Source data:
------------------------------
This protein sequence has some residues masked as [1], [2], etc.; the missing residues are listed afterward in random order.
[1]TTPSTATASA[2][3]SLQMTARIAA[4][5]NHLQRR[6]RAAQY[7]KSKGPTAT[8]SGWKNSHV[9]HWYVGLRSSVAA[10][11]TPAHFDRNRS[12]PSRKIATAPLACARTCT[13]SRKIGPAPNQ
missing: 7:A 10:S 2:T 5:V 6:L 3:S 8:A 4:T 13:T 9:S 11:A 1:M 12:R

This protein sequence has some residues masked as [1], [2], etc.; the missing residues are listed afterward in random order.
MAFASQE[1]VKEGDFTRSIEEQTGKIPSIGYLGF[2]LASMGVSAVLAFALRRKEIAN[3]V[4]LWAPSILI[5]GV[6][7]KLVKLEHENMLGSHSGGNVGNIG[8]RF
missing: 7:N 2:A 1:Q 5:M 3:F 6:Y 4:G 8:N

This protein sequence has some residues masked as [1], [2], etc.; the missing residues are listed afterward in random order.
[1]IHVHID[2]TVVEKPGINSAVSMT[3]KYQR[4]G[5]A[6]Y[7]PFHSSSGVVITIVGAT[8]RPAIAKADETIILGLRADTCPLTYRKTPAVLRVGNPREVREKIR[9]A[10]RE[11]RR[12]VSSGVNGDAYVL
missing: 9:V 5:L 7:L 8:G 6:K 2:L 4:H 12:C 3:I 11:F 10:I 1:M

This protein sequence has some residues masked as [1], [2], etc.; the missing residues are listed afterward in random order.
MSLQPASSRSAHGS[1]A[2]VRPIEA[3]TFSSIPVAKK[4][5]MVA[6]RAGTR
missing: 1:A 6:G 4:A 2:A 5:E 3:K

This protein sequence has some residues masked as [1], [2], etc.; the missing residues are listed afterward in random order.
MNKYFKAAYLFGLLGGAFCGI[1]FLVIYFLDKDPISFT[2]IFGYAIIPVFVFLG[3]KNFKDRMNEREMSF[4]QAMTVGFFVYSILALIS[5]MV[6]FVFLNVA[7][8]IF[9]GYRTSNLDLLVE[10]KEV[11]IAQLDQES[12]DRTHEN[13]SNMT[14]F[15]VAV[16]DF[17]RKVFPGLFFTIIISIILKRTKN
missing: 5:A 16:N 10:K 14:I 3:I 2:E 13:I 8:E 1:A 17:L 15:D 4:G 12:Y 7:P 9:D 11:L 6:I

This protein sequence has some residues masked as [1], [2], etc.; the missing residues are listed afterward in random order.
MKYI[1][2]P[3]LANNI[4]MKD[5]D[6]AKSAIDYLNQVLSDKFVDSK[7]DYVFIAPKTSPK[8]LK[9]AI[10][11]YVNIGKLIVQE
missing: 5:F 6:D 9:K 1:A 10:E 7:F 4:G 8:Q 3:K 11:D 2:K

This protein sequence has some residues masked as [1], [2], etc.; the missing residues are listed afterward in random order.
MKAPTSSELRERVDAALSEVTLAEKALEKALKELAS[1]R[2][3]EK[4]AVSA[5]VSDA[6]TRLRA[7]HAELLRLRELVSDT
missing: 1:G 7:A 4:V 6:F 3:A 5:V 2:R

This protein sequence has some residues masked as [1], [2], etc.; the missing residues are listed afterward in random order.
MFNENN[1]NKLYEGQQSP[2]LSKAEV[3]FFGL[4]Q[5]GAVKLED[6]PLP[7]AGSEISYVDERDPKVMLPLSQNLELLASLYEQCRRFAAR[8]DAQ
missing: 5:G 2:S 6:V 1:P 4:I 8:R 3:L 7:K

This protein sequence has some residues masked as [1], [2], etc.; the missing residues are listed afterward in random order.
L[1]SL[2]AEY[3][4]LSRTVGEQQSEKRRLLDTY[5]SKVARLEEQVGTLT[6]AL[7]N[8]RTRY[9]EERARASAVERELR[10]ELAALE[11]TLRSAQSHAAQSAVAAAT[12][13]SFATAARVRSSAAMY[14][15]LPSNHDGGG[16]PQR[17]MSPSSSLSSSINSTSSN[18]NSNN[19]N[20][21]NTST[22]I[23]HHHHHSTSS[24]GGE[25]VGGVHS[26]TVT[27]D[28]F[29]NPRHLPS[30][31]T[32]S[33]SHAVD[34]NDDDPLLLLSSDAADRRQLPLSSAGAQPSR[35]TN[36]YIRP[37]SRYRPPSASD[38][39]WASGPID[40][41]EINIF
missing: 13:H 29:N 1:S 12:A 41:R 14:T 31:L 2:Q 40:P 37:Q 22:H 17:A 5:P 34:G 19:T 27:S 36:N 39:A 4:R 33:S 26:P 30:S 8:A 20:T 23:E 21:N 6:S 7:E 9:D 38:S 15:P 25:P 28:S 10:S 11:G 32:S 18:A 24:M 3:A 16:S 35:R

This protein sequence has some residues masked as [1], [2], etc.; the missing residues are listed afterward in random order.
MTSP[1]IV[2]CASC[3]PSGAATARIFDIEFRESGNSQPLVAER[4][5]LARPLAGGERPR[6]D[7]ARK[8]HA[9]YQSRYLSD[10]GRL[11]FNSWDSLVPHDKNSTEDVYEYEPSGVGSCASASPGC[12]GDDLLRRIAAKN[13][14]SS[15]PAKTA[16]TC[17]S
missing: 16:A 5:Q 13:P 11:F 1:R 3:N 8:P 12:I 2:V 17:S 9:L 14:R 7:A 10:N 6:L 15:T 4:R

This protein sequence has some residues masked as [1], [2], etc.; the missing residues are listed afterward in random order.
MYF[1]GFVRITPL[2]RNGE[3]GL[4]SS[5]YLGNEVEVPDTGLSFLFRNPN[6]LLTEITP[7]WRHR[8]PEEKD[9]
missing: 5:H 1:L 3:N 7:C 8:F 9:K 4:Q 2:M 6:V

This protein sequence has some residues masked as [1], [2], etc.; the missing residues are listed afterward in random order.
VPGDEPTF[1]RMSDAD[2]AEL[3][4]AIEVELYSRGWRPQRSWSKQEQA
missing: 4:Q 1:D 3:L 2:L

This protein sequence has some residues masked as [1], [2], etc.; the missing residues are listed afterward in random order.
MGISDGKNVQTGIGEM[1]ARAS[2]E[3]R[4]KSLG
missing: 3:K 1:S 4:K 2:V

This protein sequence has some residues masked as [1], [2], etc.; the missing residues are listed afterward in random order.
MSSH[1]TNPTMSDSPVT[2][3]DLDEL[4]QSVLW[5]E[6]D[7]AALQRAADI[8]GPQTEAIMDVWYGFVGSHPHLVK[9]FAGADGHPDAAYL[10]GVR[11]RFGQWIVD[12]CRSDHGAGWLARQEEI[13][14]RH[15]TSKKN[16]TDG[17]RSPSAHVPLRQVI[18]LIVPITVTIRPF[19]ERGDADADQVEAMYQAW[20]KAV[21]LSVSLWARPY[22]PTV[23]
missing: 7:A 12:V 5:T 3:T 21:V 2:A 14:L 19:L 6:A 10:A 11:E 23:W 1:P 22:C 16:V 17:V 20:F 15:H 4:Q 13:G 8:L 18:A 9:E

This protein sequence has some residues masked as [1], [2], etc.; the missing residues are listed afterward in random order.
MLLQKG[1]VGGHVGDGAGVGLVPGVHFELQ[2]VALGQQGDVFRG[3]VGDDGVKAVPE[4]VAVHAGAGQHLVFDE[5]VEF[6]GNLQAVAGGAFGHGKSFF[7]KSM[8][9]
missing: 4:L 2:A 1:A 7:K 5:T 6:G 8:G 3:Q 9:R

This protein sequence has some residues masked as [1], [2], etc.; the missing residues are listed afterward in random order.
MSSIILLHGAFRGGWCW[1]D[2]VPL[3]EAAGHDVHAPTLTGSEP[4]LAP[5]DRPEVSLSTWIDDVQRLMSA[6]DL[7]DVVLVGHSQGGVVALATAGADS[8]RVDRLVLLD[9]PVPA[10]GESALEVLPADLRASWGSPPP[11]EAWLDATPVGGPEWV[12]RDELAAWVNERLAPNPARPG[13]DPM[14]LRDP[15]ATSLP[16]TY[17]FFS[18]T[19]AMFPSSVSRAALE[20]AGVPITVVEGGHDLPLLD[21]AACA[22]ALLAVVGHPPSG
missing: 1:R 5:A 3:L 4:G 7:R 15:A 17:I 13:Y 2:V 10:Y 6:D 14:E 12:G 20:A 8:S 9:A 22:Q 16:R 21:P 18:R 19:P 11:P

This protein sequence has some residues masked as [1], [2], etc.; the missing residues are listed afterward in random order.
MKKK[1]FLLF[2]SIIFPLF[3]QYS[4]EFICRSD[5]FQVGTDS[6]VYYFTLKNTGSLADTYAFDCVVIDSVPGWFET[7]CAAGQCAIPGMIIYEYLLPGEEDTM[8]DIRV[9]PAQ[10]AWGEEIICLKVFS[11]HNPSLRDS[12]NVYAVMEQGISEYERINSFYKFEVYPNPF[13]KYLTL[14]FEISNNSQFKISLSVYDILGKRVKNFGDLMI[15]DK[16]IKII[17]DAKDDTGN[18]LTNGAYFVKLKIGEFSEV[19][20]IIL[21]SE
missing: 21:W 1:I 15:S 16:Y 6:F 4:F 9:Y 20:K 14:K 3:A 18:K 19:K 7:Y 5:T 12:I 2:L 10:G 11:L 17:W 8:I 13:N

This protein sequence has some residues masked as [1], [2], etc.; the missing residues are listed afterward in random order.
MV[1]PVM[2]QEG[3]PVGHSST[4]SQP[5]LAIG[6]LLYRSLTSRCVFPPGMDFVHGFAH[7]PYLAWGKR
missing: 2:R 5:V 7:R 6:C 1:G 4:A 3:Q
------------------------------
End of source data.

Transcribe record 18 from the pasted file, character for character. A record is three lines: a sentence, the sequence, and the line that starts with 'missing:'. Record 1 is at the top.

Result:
This protein sequence has some residues masked as [1], [2], etc.; the missing residues are listed afterward in random order.
MV[1]PVM[2]QEG[3]PVGHSST[4]SQP[5]LAIG[6]LLYRSLTSRCVFPPGMDFVHGFAH[7]PYLAWGKR
missing: 2:R 5:V 7:R 6:C 1:G 4:A 3:Q